I’ve never blogged my 9/11 experience before, but I decided to do it this year because I’m worried that as 9/11 moves further into our collective rear view mirror, too many people have forgotten what happened that day. I want to write this down and share it because I remember – and because we all must.
I worked for a Member of Congress from California, and my office was about a thousand feet from the Capitol. As on most days, I got to the office somewhere around 8:00. I was going through the morning news and getting ready for the day when I saw on CNN that a plane had hit the World Trade Center. Looking at the live camera – without much sense of perspective – I thought it must have been a small plane – a cessna or something. I wondered what could have happened to the pilot to allow such a crash on such a clear morning.
I called my cousin – a fellow New Yorker who now worked adjacent to the Pentagon. He left his desk to go find a TV and watch the developing story. He later told me that the window above his desk looked straight out on the western part of the Pentagon. Had he been sitting at his desk, he probably would have watched American Airlines Flight 77 hit the Pentagon a short while later.
Returning to my desk to watch the news again, it was only a short while before the second tower was hit, and we all realized this was no accident. The Capitol Hill police soon went walking through the building, asking everyone to stay in their offices in case some chemical or biological attack was planned for the area around the Capitol.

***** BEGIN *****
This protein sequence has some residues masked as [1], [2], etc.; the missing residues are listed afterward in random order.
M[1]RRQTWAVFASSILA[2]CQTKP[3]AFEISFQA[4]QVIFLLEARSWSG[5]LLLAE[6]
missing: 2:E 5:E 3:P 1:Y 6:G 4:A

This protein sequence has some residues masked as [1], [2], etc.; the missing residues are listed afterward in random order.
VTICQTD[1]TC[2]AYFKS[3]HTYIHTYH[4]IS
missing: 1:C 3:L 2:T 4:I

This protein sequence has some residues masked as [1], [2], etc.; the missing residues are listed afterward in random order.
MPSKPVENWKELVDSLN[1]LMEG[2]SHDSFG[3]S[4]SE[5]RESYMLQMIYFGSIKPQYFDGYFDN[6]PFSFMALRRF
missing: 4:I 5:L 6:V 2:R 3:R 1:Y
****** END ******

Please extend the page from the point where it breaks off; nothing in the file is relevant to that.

It seemed like we waited in our office forever – trying to figure out what was happening and what we should do. I was on the phone a few times with my cousin and my fiancee, trading rumors of car bombs at the State Department and bombings on the mall. My boss and all of his office staff agreed it made sense not to risk heading out into the streets as long as we were safe in the building. Then we heard the Pentagon had been hit.
And while I felt like we sat in the office watching the news in a stupor for hours, I know I know it was only a few minutes later that the Capitol police ran through the building – telling us to drop what we were doing and get out immediately. The rumor was that another plane headed toward the Capitol. Hundreds of House staffers flooded out of the buildings onto the adjacent streets – jogging and running past the Library of Congress. The Capitol Police ran after us – yelling for us to get away from the complex. The whole thing was incredibly surreal.
My office staff had agreed to meet at the apartment of a coworker about 8 or 10 blocks from the Capitol. That way we would be close enough to come back in an hour or two if it turned out that this wasn’t as significant as it seemed. Shows you how little we understood what was happening. As we approached her apartment, I glanced in the window of a home nearby and saw one of the Twin Towers collapse. We turned on the news and watched for an hour or two – long enough to learn that Flight 93 had crashed in Pennsylvania. We spoke with our boss, who told us all to go home until further notice.
I had parked my car in its spot under the House office building; there was no question of going back to get it. And given the fears of follow-up attacks, there was no way I was going to use the Metro. So I started walking.